Wow, that's rather cynical. I happen to think that self worth is the most important thing to hold onto dearly throughout life. Don't let anyone tell you otherwise. If you don't value yourself then you will find it very difficult to really give a shit about the work you do, the family you raise, the people you know, etc. This attitude has consequences much more far reaching than most people realize and is exactly how you get in a position of "I do a good job but nobody gives a fuck about me". Or conversely c

            • by dbc (135354)

              Well, those forest fire towers went away a long time ago, in large part because 100% fire suppression turned out to be a bad idea.

              But back to your point: Yes, spot on. There are a lot of way to steer what you like to do into something that actually pays well, or at least you need to assess how much of a factor material wealth is in your life. For my part, I was lucky, I liked math and electronics, and also music. So... let's see, electrical engineers are paid how much? Versus how much will I make teachi

              • Well, those forest fire towers went away a long time ago, in large part because 100% fire suppression turned out to be a bad idea.

                Well, there goes plan B. That's the worst thing I've heard all year. I figured I could get a job watching for fires. Of course, I'd buy a laptop with a WLAN card and play _____. I mean, what percent of your brain does it really take to watch for fires?

            • You're absolutely right, Farmer Pete. And what is even worse is the number of young people going to college with no clue what they want to do, just because they've been told it's their next step. I just graduated at the age of 38 with a BS in Mechanical Engineering. I was appalled at the number of young people at the University with no major and no direction going deep into debt. They would very likely find very rewarding carers in construction, firefighting or police work. Yet they accepted someone el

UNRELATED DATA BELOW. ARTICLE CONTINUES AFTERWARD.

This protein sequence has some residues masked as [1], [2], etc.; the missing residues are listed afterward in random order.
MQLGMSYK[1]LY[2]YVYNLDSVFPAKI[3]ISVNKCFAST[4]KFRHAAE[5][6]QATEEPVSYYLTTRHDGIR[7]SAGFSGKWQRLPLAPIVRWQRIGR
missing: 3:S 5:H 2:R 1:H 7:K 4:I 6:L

• I have a feeling that the reason for the increasing tuition is similar to the increasing medical prices. You've got a service that most people can't afford. The people who can afford it have to subsidize the people who can't. Then the prices go up because there are more people who can't afford it, but as the price goes up, more people can't afford it. So then the price goes up again.

                If you REALLY want to make yourself sick, check out the list of the largest endowment funds. http://www.statisticbrain [statisticbrain.com]
            • by chrismcb (983081)

              It seems harsh to smash someone’s dreams, but people need to have a sense of realism in their career choices.

              Seems like some HORRIBLE advice. Not everyone can make a gazillion dollars. But telling people not to follow their dreams, so they can make money in some dead end mind numbing job?
              You are right, in that you shouldn't get a degree in "tower sitting" because some test told you to. But you shouldn't also do it because it pays money. Do it because you enjoy it.
              Your friend would probably not get a job at National Geographic. And he definitely won't now. But he might have gotten a job in a similar field, work

        • I got my BS degree for free. My state, GA, offers free tuition and fees/books to anyone going to a public university with a HS GPA of >=3.0 for 120 credit hours.

          It wasn't financially based, so it didn't matter that my parents had money (even though I did not).

          Why can't more states do this?

          • I know this article is a little old, but it looks like GA is/was having a very hard time continuing the program.

            http://www.nytimes.com/2011/01/07/us/07hope.html?pagewanted=all&_r=0 [nytimes.com]